Interview Series – Pete Lloyd
How did you fall into the realm of illustration? Have you always drawn or did you come to it later on in your career?
I’ve drawn from as early as I can remember and worked a lot in coloured pencil and watercolours as a teenager. After experimenting in painting, photography, design and moving image in art college, I freelanced as a graphic designer – although image-making was always the strongest aspect of my work. I realised eventually that I was trying unconsciously to work illustration in to every project, but it wasn’t until a few years ago when I discovered platforms like Behance and saw the possibilities for commercial illustration that I considered it a viable career path.
What inspires your work? A lot of your illustrations are film, literature or story based, is that your chosen genre?
Books have always been a big source of inspiration which is why the ICON book was such a great project to have been a part of. Literature is very fertile ground for an illustrator and I find reading really transportative. I have always had a big passion for film and from early on the likes of Scorsese, Lynch, Kubrick and Coppola left a big impression on me and my artistic outlook. From them I possibly got the drive to find drama, mood and atmosphere in my image making.
What’s the biggest challenge in your industry at the moment?
The accelerated nature of change in technology, media and culture along with the emergence of VR and growth in 3D and moving image online have created myriad new applications for illustration. This is exciting, but raises a lot of new questions about what value we place on the work. You can see companies using illustration, for example online in below-the-line marketing campaigns where traditional approaches to pricing aren’t really applicable, but the work could end up going viral and be seen by millions. It’s important to embrace new media and technology and the opportunities they present, but at the same time push for fair compensation for the work.
What is your favourite technique; the one that you flow through your published work or do you secretly favour another?
I love working with pen and ink, although that approach hasn’t made its way into my finished work just yet, although with some new personal pieces in the works it may survive the transition from paper to digital. Charcoal is another traditional tool that I like and find very versatile, but ultimately in my published work I favour the crisp lines of vector artwork.
You contributed beautifully intricate illustrations to the ICON book (a coffee table book in homage to the great Land Rover Defender); what is your creative process or preferred way to work?
Thank you so much! I often have quite a clear visual in mind for a piece, but if not I’ll make some small thumbnail sketches and when I have a rough composition in mind work up a tighter pencil sketch from there. I like to start out with the traditional pencil and paper approach although when a project is more time sensitive I draw directly on my Cintiq tablet which saves the time spent scanning and stitching together my rough work (I still have to invest in a large format scanner!). Once my sketch is on screen, I trace over it in Adobe Illustrator using the pen tool to make vector artwork. I like Illustrator’s pathfinder tools and it feels almost like a digital form of woodcut, sculpting and cutting away forms. From there I bring the vector art into Photoshop to colour and add some finishing touches.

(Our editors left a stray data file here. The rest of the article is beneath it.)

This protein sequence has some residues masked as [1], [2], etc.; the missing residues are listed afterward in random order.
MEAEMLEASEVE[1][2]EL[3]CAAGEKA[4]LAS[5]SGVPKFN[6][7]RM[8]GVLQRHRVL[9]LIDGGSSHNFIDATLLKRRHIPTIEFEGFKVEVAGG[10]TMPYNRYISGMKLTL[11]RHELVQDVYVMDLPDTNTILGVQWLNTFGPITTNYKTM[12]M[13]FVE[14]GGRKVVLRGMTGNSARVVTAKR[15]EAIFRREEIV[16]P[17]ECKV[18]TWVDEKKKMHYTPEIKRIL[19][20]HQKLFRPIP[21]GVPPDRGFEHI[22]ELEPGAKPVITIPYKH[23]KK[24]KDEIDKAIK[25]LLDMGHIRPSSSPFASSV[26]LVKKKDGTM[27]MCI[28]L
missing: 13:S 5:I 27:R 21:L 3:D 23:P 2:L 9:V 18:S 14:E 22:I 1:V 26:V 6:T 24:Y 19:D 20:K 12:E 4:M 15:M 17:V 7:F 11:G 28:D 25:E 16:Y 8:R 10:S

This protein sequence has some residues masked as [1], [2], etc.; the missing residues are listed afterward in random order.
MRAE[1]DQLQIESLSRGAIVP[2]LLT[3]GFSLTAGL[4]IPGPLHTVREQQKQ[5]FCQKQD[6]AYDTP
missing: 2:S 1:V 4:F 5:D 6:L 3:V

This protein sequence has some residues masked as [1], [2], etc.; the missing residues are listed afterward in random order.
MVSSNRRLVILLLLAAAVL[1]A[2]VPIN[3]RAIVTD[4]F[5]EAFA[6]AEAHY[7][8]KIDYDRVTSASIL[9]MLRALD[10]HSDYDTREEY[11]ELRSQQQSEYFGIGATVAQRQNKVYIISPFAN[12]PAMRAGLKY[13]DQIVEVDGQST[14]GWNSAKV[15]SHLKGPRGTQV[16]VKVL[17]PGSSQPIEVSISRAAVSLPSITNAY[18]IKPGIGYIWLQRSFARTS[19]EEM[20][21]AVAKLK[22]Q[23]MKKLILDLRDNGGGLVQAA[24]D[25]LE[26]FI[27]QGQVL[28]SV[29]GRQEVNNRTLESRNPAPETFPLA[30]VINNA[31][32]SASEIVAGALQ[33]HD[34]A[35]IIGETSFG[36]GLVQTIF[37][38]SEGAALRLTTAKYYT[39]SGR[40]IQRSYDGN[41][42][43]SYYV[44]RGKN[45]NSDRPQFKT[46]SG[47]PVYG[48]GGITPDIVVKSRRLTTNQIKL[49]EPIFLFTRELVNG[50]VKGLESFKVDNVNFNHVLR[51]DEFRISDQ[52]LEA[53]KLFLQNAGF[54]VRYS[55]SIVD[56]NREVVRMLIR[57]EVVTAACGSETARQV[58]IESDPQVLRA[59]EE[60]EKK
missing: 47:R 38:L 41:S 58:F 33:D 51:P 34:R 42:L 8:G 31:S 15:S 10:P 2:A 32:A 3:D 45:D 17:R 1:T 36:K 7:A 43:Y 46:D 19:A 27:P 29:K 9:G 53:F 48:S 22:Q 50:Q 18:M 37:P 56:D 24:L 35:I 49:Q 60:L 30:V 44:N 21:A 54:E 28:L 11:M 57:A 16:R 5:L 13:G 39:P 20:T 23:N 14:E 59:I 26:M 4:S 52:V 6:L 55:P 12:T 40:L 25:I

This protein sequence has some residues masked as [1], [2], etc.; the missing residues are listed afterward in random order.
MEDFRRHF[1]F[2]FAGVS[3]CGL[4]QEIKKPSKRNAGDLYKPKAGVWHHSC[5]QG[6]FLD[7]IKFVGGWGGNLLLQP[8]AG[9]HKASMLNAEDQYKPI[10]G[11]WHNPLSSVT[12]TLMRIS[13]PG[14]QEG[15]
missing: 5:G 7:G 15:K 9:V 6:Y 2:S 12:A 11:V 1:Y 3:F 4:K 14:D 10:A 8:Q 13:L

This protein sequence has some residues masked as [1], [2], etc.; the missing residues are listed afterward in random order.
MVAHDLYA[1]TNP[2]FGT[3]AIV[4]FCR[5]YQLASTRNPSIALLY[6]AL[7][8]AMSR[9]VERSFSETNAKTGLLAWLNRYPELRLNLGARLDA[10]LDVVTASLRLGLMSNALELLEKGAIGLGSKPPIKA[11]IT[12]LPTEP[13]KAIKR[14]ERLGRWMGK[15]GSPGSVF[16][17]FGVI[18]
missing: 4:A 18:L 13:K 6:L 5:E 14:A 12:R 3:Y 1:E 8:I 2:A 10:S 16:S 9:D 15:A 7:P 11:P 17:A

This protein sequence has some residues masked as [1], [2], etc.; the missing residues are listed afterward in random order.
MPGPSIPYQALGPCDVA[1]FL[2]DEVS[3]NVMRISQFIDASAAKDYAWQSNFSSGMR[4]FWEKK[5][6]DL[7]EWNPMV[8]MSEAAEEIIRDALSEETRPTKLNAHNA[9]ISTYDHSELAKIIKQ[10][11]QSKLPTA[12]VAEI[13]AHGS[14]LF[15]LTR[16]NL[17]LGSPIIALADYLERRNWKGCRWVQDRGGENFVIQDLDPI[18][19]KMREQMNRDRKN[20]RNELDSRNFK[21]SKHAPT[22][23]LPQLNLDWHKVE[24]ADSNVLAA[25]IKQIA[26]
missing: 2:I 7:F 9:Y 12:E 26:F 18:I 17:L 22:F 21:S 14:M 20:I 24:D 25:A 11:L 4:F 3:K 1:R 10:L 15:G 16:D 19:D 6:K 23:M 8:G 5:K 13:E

You are currently located in Spain but you have a far-reaching digital profile. How much do you rely on your social media and digital presence to drive your reputation and bring in new projects?
To bring in work I rely on a combination of emailing people and having my work seen on my website and socials. Behance has also been a very good community to be involved in and a great platform for having work discovered by potential new clients.
You produce work in digital form and hand sketches too; which do you prefer?
Both approaches have qualities unique to them. My finished work is usually digital but the essence of the original drawing usually makes it through to the final art. I like the expressiveness of sketching by hand and the vibrant colour and finish that digital work allows.
We’ve noticed from your Instagram that you’ve taken up life drawing recently (lovely stuff). Is that an area of your work you want to explore commercially or is that just to keep up the craft?
Some of my more recent illustrations have included more figurative drawing and I do it in part to work on those skills. I love the immediacy of life drawing and it allows me a looser approach than drawing for commissioned work. I haven’t really considered it as a commercial venture but I could happily spend 8 hours a day doing it if someone out there wants to sponsor me!
One of our company values is being confidently curious, and we choose to work with confidently curious people – what do you think makes you confidently curious?
My parents tell me that as a child I (annoyingly) never stopped asking questions. I’ve always been fascinated by cosmology and the mysteries of what underlies our shared reality. With the rapid advances in science and technology we’re seeing, and the arrival of AI, I feel that exploring those mysteries is now more relevant than ever.
What are your top tips for budding illustrators who want to get their work noticed?
When you’re trying to establish yourself, at first you need several pieces that are at least consistent in terms of style and quality and that show your greatest strengths. When you enjoy your work I really think it shines through, so it’s good to make personal pieces around things you’re passionate about, but at the same time be mindful of how and to whom your work will be useful. Try to identify what is really unique and ‘you’ about your work and build upon that.
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